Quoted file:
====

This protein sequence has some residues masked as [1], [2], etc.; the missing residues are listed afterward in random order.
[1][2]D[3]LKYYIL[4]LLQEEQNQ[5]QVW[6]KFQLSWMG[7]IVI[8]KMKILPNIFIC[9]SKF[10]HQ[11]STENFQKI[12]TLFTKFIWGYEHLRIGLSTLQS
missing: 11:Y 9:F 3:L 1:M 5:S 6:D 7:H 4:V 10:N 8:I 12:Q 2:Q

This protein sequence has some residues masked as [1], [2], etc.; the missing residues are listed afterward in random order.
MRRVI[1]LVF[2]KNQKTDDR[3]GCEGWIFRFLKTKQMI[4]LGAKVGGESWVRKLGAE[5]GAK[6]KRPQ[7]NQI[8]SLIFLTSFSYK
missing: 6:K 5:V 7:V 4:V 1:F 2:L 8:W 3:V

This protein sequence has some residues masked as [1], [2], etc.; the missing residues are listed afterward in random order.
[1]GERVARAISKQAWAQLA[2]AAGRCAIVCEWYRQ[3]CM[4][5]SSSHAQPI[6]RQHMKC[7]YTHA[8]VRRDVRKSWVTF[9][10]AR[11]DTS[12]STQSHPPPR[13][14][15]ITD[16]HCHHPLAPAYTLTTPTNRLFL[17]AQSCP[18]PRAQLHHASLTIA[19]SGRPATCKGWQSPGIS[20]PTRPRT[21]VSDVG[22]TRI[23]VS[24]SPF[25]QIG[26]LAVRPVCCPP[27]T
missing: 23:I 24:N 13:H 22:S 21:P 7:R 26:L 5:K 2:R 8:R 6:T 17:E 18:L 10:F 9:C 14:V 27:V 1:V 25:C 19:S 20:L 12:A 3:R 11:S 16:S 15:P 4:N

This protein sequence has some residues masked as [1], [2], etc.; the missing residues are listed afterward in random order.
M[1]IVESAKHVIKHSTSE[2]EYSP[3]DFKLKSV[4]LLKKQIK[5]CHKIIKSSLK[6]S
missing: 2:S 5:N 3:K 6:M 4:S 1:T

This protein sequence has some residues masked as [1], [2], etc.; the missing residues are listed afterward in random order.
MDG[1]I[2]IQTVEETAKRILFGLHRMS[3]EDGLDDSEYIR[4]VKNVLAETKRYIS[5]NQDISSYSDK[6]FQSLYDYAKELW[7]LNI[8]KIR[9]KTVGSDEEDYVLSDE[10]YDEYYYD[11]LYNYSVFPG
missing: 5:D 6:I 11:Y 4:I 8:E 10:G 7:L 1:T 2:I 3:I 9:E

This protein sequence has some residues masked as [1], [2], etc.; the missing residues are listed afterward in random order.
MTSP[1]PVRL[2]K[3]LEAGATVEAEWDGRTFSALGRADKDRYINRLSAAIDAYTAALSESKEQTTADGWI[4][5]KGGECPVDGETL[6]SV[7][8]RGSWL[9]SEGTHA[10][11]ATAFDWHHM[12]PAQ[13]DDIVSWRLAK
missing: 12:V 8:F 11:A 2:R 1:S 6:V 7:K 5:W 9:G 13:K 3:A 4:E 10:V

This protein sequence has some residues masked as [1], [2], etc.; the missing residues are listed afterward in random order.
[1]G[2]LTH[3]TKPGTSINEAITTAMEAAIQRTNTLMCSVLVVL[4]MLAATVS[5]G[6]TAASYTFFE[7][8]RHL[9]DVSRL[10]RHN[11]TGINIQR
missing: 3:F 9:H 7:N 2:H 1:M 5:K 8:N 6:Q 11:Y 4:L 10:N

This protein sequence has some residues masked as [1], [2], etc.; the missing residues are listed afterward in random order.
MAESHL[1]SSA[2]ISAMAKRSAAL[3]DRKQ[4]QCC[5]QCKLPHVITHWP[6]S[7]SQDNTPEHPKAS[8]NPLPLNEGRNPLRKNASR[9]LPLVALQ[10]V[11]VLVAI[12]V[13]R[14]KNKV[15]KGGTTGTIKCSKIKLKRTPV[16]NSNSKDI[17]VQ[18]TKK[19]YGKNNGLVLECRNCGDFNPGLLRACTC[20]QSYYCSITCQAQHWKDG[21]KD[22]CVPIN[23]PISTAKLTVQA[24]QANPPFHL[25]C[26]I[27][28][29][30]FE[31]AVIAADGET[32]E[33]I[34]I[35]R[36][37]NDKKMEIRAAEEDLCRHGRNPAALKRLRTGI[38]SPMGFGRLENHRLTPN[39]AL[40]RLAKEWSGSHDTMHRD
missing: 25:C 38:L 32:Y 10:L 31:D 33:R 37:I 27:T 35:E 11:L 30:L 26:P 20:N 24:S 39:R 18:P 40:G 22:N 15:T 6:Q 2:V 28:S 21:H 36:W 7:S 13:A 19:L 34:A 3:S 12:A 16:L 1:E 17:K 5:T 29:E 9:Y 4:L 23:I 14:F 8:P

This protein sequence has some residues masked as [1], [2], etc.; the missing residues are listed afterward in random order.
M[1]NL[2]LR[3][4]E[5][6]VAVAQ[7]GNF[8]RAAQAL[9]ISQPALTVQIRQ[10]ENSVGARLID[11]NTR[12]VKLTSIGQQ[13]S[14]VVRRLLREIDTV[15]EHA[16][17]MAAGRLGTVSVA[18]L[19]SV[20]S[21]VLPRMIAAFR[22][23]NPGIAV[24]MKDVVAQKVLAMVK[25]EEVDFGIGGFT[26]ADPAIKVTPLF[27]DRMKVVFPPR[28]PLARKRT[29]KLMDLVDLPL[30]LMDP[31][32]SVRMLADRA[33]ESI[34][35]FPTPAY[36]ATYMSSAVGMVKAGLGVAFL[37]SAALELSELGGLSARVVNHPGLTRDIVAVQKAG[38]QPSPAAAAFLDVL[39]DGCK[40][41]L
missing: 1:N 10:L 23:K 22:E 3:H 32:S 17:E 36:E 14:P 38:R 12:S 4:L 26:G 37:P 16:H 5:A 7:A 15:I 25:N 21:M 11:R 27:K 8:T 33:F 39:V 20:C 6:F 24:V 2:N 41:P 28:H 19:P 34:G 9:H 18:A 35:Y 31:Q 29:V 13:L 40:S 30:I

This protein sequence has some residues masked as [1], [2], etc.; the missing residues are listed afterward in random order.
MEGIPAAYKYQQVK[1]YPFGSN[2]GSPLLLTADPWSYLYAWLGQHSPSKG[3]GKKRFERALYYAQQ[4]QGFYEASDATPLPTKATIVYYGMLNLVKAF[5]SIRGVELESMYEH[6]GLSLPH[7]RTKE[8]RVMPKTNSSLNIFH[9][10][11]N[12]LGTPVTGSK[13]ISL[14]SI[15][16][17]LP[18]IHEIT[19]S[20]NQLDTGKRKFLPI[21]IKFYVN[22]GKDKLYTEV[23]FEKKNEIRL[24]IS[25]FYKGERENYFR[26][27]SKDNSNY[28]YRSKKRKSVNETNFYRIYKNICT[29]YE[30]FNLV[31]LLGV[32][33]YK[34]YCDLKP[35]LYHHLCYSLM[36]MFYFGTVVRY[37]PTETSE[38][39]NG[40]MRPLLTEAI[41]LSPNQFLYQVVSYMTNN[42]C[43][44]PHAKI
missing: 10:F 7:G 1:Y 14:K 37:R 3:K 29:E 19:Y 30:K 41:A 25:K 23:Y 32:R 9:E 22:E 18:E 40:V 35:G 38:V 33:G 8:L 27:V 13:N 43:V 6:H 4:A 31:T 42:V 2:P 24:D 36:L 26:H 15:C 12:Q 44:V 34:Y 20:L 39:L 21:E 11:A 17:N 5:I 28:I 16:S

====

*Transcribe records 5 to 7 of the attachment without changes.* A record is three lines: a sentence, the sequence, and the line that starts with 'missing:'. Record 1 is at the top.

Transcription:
This protein sequence has some residues masked as [1], [2], etc.; the missing residues are listed afterward in random order.
MDG[1]I[2]IQTVEETAKRILFGLHRMS[3]EDGLDDSEYIR[4]VKNVLAETKRYIS[5]NQDISSYSDK[6]FQSLYDYAKELW[7]LNI[8]KIR[9]KTVGSDEEDYVLSDE[10]YDEYYYD[11]LYNYSVFPG
missing: 5:D 6:I 11:Y 4:I 8:E 10:G 7:L 1:T 2:I 3:I 9:E

This protein sequence has some residues masked as [1], [2], etc.; the missing residues are listed afterward in random order.
MTSP[1]PVRL[2]K[3]LEAGATVEAEWDGRTFSALGRADKDRYINRLSAAIDAYTAALSESKEQTTADGWI[4][5]KGGECPVDGETL[6]SV[7][8]RGSWL[9]SEGTHA[10][11]ATAFDWHHM[12]PAQ[13]DDIVSWRLAK
missing: 12:V 8:F 11:A 2:R 1:S 6:V 7:K 5:W 9:G 13:K 3:A 4:E 10:V

This protein sequence has some residues masked as [1], [2], etc.; the missing residues are listed afterward in random order.
[1]G[2]LTH[3]TKPGTSINEAITTAMEAAIQRTNTLMCSVLVVL[4]MLAATVS[5]G[6]TAASYTFFE[7][8]RHL[9]DVSRL[10]RHN[11]TGINIQR
missing: 3:F 9:H 7:N 2:H 1:M 5:K 8:N 6:Q 11:Y 4:L 10:N